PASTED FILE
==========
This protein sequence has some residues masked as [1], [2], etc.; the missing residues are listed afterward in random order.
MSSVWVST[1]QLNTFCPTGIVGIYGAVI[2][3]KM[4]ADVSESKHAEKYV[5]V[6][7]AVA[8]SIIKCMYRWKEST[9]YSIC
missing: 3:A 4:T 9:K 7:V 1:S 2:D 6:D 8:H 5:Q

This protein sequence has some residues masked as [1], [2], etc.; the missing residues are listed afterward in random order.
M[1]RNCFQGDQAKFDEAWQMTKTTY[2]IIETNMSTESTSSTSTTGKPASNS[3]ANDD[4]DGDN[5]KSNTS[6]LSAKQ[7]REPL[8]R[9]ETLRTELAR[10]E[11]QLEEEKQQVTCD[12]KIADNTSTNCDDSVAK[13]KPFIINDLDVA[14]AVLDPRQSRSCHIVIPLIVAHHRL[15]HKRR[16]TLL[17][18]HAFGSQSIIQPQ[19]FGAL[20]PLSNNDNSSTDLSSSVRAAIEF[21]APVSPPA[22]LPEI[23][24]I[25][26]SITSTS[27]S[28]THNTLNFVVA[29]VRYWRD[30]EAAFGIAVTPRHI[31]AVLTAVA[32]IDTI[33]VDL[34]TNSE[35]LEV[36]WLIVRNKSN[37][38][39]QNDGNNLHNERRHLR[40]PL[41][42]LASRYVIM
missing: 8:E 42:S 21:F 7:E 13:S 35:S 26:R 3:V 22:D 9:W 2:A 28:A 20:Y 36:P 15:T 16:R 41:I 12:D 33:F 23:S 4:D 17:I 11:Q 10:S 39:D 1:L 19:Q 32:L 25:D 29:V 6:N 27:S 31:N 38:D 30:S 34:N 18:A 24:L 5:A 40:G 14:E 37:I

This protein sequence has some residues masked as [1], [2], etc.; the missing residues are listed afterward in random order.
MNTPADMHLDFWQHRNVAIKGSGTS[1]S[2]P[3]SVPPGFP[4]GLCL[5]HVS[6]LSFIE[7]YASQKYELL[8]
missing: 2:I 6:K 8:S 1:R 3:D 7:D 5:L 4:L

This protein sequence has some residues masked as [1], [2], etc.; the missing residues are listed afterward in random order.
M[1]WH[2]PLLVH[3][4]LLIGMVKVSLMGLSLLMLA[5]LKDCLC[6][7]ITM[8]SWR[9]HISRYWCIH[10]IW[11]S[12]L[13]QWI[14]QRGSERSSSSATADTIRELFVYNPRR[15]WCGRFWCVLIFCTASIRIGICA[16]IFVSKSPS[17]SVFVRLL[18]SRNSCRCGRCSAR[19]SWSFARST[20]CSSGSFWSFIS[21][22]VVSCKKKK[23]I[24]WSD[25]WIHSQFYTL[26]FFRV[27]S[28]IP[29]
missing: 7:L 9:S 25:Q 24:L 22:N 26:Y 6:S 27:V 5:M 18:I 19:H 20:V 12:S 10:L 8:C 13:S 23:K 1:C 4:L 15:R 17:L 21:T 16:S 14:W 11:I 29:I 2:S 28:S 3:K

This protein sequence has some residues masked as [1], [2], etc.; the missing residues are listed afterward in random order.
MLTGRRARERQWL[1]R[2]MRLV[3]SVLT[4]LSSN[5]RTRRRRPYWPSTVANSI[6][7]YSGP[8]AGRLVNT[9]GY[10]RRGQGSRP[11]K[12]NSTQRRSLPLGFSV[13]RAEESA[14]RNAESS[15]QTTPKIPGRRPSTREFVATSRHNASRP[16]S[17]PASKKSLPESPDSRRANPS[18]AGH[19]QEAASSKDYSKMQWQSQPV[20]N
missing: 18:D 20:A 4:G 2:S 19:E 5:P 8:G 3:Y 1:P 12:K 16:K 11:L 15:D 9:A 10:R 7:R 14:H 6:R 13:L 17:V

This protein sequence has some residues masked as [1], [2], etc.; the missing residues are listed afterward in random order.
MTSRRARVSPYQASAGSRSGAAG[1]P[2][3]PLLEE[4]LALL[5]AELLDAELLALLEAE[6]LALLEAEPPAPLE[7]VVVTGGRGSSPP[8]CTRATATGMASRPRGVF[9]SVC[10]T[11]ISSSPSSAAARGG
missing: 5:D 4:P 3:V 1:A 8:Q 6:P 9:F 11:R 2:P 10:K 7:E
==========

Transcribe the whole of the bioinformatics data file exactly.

This protein sequence has some residues masked as [1], [2], etc.; the missing residues are listed afterward in random order.
MSSVWVST[1]QLNTFCPTGIVGIYGAVI[2][3]KM[4]ADVSESKHAEKYV[5]V[6][7]AVA[8]SIIKCMYRWKEST[9]YSIC
missing: 3:A 4:T 9:K 7:V 1:S 2:D 6:D 8:H 5:Q

This protein sequence has some residues masked as [1], [2], etc.; the missing residues are listed afterward in random order.
M[1]RNCFQGDQAKFDEAWQMTKTTY[2]IIETNMSTESTSSTSTTGKPASNS[3]ANDD[4]DGDN[5]KSNTS[6]LSAKQ[7]REPL[8]R[9]ETLRTELAR[10]E[11]QLEEEKQQVTCD[12]KIADNTSTNCDDSVAK[13]KPFIINDLDVA[14]AVLDPRQSRSCHIVIPLIVAHHRL[15]HKRR[16]TLL[17][18]HAFGSQSIIQPQ[19]FGAL[20]PLSNNDNSSTDLSSSVRAAIEF[21]APVSPPA[22]LPEI[23][24]I[25][26]SITSTS[27]S[28]THNTLNFVVA[29]VRYWRD[30]EAAFGIAVTPRHI[31]AVLTAVA[32]IDTI[33]VDL[34]TNSE[35]LEV[36]WLIVRNKSN[37][38][39]QNDGNNLHNERRHLR[40]PL[41][42]LASRYVIM
missing: 8:E 42:S 21:F 7:E 13:S 35:S 26:R 3:V 22:D 9:W 2:A 28:A 20:Y 36:P 15:T 16:R 41:I 12:D 33:F 23:S 4:D 17:I 11:Q 10:S 39:D 1:L 19:Q 32:L 25:D 29:V 6:N 27:S 31:N 38:D 30:S 34:N 18:A 24:L 5:A 40:G 14:E 37:I

This protein sequence has some residues masked as [1], [2], etc.; the missing residues are listed afterward in random order.
MNTPADMHLDFWQHRNVAIKGSGTS[1]S[2]P[3]SVPPGFP[4]GLCL[5]HVS[6]LSFIE[7]YASQKYELL[8]
missing: 2:I 6:K 8:S 1:R 3:D 7:D 5:L 4:L

This protein sequence has some residues masked as [1], [2], etc.; the missing residues are listed afterward in random order.
M[1]WH[2]PLLVH[3][4]LLIGMVKVSLMGLSLLMLA[5]LKDCLC[6][7]ITM[8]SWR[9]HISRYWCIH[10]IW[11]S[12]L[13]QWI[14]QRGSERSSSSATADTIRELFVYNPRR[15]WCGRFWCVLIFCTASIRIGICA[16]IFVSKSPS[17]SVFVRLL[18]SRNSCRCGRCSAR[19]SWSFARST[20]CSSGSFWSFIS[21][22]VVSCKKKK[23]I[24]WSD[25]WIHSQFYTL[26]FFRV[27]S[28]IP[29]
missing: 7:L 9:S 25:Q 24:L 22:N 26:Y 6:S 27:V 5:M 18:I 19:H 20:V 12:S 10:L 8:C 13:S 23:K 1:C 4:L 15:R 17:L 21:T 16:S 14:W 11:I 29:I 2:S 28:S 3:K

This protein sequence has some residues masked as [1], [2], etc.; the missing residues are listed afterward in random order.
MLTGRRARERQWL[1]R[2]MRLV[3]SVLT[4]LSSN[5]RTRRRRPYWPSTVANSI[6][7]YSGP[8]AGRLVNT[9]GY[10]RRGQGSRP[11]K[12]NSTQRRSLPLGFSV[13]RAEESA[14]RNAESS[15]QTTPKIPGRRPSTREFVATSRHNASRP[16]S[17]PASKKSLPESPDSRRANPS[18]AGH[19]QEAASSKDYSKMQWQSQPV[20]N
missing: 18:D 20:A 4:G 2:S 19:E 5:P 8:G 3:Y 1:P 12:K 16:K 11:L 15:D 9:A 10:R 7:R 14:H 6:R 13:L 17:V

This protein sequence has some residues masked as [1], [2], etc.; the missing residues are listed afterward in random order.
MTSRRARVSPYQASAGSRSGAAG[1]P[2][3]PLLEE[4]LALL[5]AELLDAELLALLEAE[6]LALLEAEPPAPLE[7]VVVTGGRGSSPP[8]CTRATATGMASRPRGVF[9]SVC[10]T[11]ISSSPSSAAARGG
missing: 5:D 4:P 3:V 1:A 8:Q 6:P 9:F 11:R 2:P 10:K 7:E